Environmental, social and governance (ESG) research among institutional investors has historically focused mostly on the “E” and the “G,” leaving social issues as somewhat of a forgotten middle child. Investors have concentrated on quantifiable environmental targets such as carbon emissions, and on best governance practices for compensation and board composition; meanwhile, social investment risks—especially risks related to racism and racial injustice—have often taken a back seat.

There are several factors that may have led institutional investors to deemphasize social issues in their research. Social matters have been viewed as abstract in nature, and they are often broadly intertwined with our societal fabric, which makes it very difficult to develop a quantitative model for understanding how these matters impact corporate performance. Additionally, there is an undeniable disconnect between the demographics of typical institutional investors versus the populations that are most directly impacted by the negative externalities of such investments.

We believe that a company’s positive and negative social attributes are material and salient investment factors. Not only do these attributes represent meaningful risks and opportunities on their own, they are often inextricable from the environmental and governance matters that have captured the lion’s share of attention from ESG investors. We have seen this intersectionality play out very clearly in 2020; the evolution of the Covid-19 pandemic and the powerful reaction of society against police violence have developed in a highly interrelated matter. This has forced international attention on linkages in social and environmental justice that the Black community in the U.S. and other marginalized populations have long understood. It is just one of many examples that demonstrate why we believe that E, S and G issues need to be evaluated in concert with each other, and not in isolation.

Investment And Justice
As humanity’s technological and industrial footprint has expanded, our impact on the world has intensified, and our actions in one place can have meaningful impact in other places. This is the basis of environmental justice, a concept that can play out both globally and locally.

On a global scale, the U.S. is the second-largest carbon-emitter in the world, next to China. The U.S. plays a meaningful role in determining the fate of many low-lying island nations—these countries generally have miniscule carbon footprints, yet their very existence above water is threatened by climate change. We believe an investment approach that seeks to avoid the destruction of nations is wise from a moral perspective, as well as from a financial perspective given the interrelatedness of the global economy. This is one of the reasons we seek to largely avoid investments in the world’s biggest corporate emitters. Simply put, we think there are better investments on the table.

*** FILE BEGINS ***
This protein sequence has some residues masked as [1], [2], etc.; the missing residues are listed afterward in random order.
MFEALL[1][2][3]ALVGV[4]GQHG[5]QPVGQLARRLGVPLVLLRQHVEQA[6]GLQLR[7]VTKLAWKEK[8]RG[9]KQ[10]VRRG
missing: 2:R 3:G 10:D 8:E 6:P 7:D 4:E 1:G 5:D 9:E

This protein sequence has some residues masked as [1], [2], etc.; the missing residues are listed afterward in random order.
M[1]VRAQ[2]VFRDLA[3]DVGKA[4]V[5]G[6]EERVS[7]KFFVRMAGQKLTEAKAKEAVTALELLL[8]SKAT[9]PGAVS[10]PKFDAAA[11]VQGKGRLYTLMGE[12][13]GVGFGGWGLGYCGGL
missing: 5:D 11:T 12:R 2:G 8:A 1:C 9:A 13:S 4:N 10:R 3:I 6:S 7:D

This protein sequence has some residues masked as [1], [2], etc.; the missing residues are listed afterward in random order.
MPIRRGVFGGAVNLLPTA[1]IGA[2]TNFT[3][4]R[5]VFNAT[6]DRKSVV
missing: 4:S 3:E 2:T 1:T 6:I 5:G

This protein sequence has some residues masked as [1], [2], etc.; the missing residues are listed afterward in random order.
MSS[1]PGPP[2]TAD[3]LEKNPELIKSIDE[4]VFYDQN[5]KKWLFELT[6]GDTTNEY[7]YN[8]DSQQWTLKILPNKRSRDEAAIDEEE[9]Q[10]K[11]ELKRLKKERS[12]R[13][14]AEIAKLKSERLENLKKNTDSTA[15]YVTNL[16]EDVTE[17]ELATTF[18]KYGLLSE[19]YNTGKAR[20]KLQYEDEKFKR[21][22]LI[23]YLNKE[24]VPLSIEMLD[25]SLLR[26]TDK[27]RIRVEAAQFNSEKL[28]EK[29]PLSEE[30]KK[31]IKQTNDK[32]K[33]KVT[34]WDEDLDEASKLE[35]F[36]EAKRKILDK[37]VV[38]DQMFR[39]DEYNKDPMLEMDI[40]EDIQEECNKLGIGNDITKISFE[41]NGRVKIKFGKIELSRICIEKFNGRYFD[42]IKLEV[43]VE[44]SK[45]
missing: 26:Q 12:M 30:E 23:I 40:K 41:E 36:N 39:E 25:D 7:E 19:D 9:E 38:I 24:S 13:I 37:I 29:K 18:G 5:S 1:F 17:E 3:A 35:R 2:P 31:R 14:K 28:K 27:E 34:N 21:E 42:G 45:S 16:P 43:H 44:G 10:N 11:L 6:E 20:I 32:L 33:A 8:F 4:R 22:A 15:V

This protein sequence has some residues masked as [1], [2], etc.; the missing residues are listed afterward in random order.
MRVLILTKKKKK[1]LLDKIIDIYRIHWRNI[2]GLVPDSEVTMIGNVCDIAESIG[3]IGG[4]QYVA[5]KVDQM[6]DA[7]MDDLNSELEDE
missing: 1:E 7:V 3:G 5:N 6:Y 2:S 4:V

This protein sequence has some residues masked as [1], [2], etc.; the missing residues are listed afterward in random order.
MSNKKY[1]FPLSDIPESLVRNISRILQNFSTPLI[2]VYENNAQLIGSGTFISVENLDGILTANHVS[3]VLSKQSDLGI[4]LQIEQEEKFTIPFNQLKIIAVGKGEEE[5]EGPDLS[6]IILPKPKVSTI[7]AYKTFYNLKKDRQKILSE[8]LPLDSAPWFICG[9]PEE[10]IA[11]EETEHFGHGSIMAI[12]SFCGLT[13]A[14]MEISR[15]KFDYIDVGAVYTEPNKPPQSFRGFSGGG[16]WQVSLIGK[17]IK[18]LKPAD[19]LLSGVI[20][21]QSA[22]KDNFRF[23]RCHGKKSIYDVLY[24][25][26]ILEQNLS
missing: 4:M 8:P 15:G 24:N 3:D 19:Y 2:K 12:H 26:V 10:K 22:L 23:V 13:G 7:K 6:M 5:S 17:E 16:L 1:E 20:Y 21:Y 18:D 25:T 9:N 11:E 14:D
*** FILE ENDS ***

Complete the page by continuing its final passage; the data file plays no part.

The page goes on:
Domestically, we can look at the community of Port Arthur, Texas, for a stark example of environmental injustice. The city is home to the largest oil refinery in the U.S., and the surrounding area has been referred to as “the Cancer Belt” since the 1980s. Serious health conditions, including cancer, respiratory conditions and many other illnesses run rampant in Port Arthur. The communities closest to the refinery are predominantly populated by people of color, and those communities and their health are disproportionately affected. Texas Cancer Registry data from 2017 reported that Black people in Jefferson County, which includes Port Arthur, had cancer rates 15% higher than average Texans, and cancer mortality rates nearly 40% higher than the state average.

Notably, preexisting respiratory conditions are a common result of living near facilities such as refineries or hazardous waste facilities, and those circumstances are also a key indicator of survival rate for those infected with Covid-19. This is all part of a broader mosaic in the U.S. that systemically harms people of color; Black people in the U.S. are 4x more likely to die from Covid-19, 2.5x more likely to die from police brutality and 3x more likely to die from air pollution than white people.

These concepts can come into play in our investment decisions. Our fixed income team recently passed on investing in bonds issued by a large city’s municipal water utility, for example; the reasoning was not just because of concern over water quality, but also because the team was concerned that the people at greatest risk of having contaminated water would be people of color.

Public Opinion Is Shifting, And It Matters
Issues perceived as “too political” can be divisive, and difficult to navigate. Climate change, the Covid-19 pandemic and racially driven police violence—these issues all have highly polarized stakeholders and progress is slow as a result.

As long-term investors, we need to expect that highly divisive issues may evolve into consensus viewpoints in the not-so-distant future. Climate change stands out as an example of this concept. In 2010, the materiality of climate change risk was still widely debated in political and corporate circles; yet today, the corporate world has largely come to agree that climate risk is dangerous and that it is good business to try and mitigate that risk. We believe this was driven at least in part by ESG research practices that consistently looked at climate risks through an investment lens, looked at the cost/benefit of climate resilience measures being considered by companies and governments, and importantly, identified companies poised to expand existing businesses or create entirely new ones based on the growing customer demand for solutions to reduce energy, water and other resource usage. To a meaningful extent, company and issuer action on climate change has become the expectation, not the exception.

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